Ireland could be earning over a Billion Euros a year from its 220 million acres of seabed, an international gathering of decision makers, scientists and industry representatives was told today (Tuesday 5th November) at the 10th Anniversary Conference of the Marine Institute in Dublin Castle.
Opening the Conference, Minister of State John Browne, T.D., paid tribute to the management and staff of the Marine Institute in achieving its mandate of promoting economic development and protecting the marine environment.
“The balance between these two aims is a delicate one,” said the Minister. “And over the last ten years the Marine Institute has contributed hugely to achieving that balance through its leadership in developing Ireland’s programme of strategic and innovative marine research.”
Ireland has territorial rights over 220 million acres of seabed, a natural resource offering a wide range economic opportunities in marine food production, energy generation, recreation and transport. But it is also a fragile resource that must be managed in a sustainable way.
“The Institute’s slogan that “90% of Ireland is undeveloped, undiscovered and . . . underwater!” comes home with the fact that we know more about the surface of the moon than we know about the sea,” said Dr. Peter Heffernan, CEO of the Marine Institute. “To push back the boundaries of knowledge we have embarked on the most ambitious underwater survey ever undertaken – a multimillion Euro collaboration between the Marine Institute and the Geological Survey of Ireland to provide baseline maps of Ireland’s marine territory.”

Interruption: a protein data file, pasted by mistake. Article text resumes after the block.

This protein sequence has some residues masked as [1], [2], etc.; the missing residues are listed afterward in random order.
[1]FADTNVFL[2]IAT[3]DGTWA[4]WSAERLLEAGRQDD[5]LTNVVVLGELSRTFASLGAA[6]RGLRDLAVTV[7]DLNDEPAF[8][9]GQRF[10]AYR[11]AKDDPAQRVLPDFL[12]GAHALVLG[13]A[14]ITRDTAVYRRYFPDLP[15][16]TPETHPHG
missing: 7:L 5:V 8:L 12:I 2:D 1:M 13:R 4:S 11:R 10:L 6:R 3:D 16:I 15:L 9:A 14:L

Given that this area is ten times the size of Ireland’s land mass, the project is one of the world’s largest and most ambitious surveys. It has already begun using the Institute’s research vessel Celtic Voyager and will continue from 2003 to 2005 using the new deep sea National Research Vessel Celtic Explorer due for delivery to the Institute later this year.
Also speaking at the Conference were Dr. William Brennan, Deputy Assistant Secretary of Commerce for International Affairs at the National Oceanic and Atmospheric Administration (NOAA) from the USA, Dr Christian Patermann of the Directorate of Science, Research and Development in the European Commission and Mr Jean-Francois Minster, Chief Executive of the French Marine Institute IFREMER and Chairman of the European Science Foundation Marine Board.
The Conference features seminars on sustainable fisheries, marine Environment and Biodiversity, Shipping Challenges for Ireland, Sustainable Aquaculture and Ocean Energy. It will continue until Thursday.